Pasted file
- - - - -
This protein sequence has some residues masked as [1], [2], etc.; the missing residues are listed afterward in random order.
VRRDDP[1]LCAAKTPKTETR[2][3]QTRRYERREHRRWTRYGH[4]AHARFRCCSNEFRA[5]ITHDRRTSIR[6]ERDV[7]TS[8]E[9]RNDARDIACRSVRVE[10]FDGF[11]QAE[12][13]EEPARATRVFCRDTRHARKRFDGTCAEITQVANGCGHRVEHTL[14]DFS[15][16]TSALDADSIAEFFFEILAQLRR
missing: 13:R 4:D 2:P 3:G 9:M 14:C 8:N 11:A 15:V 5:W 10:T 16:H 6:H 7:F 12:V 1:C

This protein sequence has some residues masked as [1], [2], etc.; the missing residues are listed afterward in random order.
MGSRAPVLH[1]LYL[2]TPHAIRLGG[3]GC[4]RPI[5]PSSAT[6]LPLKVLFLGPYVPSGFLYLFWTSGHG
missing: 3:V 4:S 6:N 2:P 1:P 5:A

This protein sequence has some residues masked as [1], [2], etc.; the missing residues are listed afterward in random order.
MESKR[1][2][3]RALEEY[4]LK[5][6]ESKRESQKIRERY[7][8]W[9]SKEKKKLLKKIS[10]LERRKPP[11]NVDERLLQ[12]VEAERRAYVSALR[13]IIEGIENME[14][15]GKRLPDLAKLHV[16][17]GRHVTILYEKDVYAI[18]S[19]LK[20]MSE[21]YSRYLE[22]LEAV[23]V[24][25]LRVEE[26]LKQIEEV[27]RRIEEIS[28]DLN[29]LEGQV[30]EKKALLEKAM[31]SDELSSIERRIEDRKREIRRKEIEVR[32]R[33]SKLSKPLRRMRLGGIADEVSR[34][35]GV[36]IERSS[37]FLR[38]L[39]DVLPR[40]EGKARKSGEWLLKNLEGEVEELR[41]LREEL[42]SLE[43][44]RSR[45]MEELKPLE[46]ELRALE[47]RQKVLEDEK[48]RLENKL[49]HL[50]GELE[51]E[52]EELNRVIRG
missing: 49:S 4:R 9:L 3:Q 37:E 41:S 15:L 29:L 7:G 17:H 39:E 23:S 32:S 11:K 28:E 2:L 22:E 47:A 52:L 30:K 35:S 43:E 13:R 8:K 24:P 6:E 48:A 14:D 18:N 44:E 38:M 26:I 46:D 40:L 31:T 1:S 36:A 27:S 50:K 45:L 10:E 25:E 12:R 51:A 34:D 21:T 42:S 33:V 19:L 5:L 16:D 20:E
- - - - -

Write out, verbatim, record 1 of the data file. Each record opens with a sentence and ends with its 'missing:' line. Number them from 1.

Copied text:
This protein sequence has some residues masked as [1], [2], etc.; the missing residues are listed afterward in random order.
VRRDDP[1]LCAAKTPKTETR[2][3]QTRRYERREHRRWTRYGH[4]AHARFRCCSNEFRA[5]ITHDRRTSIR[6]ERDV[7]TS[8]E[9]RNDARDIACRSVRVE[10]FDGF[11]QAE[12][13]EEPARATRVFCRDTRHARKRFDGTCAEITQVANGCGHRVEHTL[14]DFS[15][16]TSALDADSIAEFFFEILAQLRR
missing: 13:R 4:D 2:P 3:G 9:M 14:C 8:N 11:A 15:V 5:W 10:T 16:H 6:H 7:F 12:V 1:C